Filesystem corruption: I mentioned above that defrag having an impact is really odd, but it does lead me to this suggestion: run chkdsk. It’s possible that there’s a problem with the storage of files on disk that’s preventing the cache from working properly. In most cases, you’re probably running a single “C:” drive, so you’ll need to schedule the chkdsk for the next reboot. In a Windows Command Prompt, enter “chkdsk /f”:
C:\Documents and Settings\LeoN>chkdsk /f
The type of the file system is NTFS.
Cannot lock current drive. Chkdsk cannot run because the volume is in use by another
process. Would you like to schedule this volume to be
checked the next time the system restarts? (Y/N)
And then respond “Y” to schedule the chkdsk.
For the record, things like cookies, history and the like should have no impact in the symptoms you’re experiencing. This is all about the browser’s cache, and its working properly, or improperly.
8 comments on “Why do some web pages not update like they should?”
This is most likely not the problem since it only happens on one of three PCs. However, what if that PC is at work or using another ISP and behind behind a proxy. It doesn’t explain why defrag would work but does move the problem outside the PC.
You’re not doing the refresh properly. Hold down the Shift key, and then click the page reload button (FF and IE). That will do a force-refresh of all page content.
On an aside, “CTRL + F5” will tell the browser (at the least Firefox and IE) to re-download the current page entirely from the internet without using the cache.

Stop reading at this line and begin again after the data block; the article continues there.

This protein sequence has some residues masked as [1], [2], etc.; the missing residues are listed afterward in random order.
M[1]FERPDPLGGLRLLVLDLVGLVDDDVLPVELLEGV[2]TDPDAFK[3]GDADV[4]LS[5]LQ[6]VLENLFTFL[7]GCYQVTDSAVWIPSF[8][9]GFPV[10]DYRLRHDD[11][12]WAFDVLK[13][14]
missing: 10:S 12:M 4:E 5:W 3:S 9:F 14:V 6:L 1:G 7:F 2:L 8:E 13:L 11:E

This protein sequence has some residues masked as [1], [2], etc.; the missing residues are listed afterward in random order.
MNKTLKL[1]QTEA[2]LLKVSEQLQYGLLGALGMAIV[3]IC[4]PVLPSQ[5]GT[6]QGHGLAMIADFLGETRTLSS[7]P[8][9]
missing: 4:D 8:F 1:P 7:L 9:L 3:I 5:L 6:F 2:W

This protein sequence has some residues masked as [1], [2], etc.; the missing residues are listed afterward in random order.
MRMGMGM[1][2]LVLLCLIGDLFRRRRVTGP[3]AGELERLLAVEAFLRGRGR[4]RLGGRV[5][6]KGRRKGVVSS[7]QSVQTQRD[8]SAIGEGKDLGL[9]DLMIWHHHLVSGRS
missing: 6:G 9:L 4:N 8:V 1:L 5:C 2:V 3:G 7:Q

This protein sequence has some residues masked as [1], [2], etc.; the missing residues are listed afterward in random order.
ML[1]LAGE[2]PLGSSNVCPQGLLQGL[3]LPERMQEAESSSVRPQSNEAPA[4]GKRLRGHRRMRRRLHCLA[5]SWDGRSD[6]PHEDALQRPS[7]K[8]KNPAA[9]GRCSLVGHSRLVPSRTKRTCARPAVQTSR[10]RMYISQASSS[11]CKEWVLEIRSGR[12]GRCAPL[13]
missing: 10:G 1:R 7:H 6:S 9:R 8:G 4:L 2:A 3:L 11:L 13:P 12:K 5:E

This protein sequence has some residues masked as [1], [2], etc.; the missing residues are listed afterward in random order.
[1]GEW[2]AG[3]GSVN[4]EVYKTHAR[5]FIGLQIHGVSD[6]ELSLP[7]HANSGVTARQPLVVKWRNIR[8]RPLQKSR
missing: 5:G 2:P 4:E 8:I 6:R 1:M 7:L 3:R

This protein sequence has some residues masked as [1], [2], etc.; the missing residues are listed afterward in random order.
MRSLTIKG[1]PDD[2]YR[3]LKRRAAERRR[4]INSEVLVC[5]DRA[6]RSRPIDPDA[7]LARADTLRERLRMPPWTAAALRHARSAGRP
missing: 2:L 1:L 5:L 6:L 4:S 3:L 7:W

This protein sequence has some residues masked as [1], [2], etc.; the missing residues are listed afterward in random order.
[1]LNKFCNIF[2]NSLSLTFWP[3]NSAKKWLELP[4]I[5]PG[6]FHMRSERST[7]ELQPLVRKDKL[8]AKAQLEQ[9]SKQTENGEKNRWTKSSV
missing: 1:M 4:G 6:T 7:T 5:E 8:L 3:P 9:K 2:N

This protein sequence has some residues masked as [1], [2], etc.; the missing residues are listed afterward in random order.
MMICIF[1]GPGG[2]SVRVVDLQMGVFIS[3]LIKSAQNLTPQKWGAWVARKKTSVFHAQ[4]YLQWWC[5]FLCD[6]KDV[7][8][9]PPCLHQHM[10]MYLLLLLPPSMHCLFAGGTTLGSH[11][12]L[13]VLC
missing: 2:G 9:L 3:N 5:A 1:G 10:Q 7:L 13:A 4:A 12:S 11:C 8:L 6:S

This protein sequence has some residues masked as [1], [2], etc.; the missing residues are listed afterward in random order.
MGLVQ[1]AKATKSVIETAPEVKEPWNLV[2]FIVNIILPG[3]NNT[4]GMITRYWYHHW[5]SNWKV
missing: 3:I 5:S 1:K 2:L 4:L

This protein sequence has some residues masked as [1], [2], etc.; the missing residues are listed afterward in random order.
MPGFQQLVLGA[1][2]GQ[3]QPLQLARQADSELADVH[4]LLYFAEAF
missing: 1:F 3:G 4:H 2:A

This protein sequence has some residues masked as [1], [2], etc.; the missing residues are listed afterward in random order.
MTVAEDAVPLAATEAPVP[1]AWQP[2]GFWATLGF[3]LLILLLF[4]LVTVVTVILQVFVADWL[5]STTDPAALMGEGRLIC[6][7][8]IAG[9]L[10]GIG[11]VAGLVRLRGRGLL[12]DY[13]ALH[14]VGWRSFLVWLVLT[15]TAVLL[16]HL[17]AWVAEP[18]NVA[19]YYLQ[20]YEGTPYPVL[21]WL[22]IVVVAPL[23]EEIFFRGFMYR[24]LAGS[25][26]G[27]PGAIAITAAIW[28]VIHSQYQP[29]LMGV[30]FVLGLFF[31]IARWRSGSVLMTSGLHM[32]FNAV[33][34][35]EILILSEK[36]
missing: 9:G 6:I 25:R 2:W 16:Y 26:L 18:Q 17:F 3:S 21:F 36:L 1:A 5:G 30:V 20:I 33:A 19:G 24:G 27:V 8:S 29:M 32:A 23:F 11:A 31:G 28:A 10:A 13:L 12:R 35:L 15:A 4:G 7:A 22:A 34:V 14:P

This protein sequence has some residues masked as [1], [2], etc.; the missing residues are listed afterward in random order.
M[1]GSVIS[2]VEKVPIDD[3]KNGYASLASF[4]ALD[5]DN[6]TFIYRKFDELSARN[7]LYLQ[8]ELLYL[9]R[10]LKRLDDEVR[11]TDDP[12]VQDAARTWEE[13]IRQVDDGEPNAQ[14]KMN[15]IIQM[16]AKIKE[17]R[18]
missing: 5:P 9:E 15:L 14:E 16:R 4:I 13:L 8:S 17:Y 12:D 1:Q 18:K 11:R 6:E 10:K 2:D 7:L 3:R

This provides a way to fix some webpage issues without needing to completely clear and thus loose all your other information stored in the cache.
Sort of stupid of me, I guess. Anyway, now I always hard-code the date when making changes.
Could it be that there is an additional cache between the website and the browser? I remember making some changes on a website and publishing it, and no matter what I did, I could not view the updated pages in my browser. (I was halfway round the world from home.) However, when I logged in remotely to my home machine and visited the website, the updates were all there. Then back to the local machine and updates were not there. This led me to believe that the ISP in the other country might have been caching the webpages, and updating it only on their own refresh schedule.
Could also be to do with the IE setting “Check for newer versions of stored pages”under Settings. The options are: Every visit to the page, Every time you start IE, Automatically, Never. The nearer the top of the list of options your settings are, the more likely the page is to update quickly.
As esourece notes, for IE the problem is that the default is “Automatically”, which is far from the same of the much safer “Every time”. “Automatically” seems to mean something like this “the longer it has been since a change was seen, the less often the server should be asked for the current copy”. Bottom line: On IE the only safe setting is “Every Time”!
My problem is slightly different. I think some of my customers do not realise that the page they see when they visit my website is an OLD version of the page without up-to-date information (prices, dates, etc.). Is there any way I can prevent their browsers from caching old versions of my site so that when they visit me again the information they get is definitely up to date?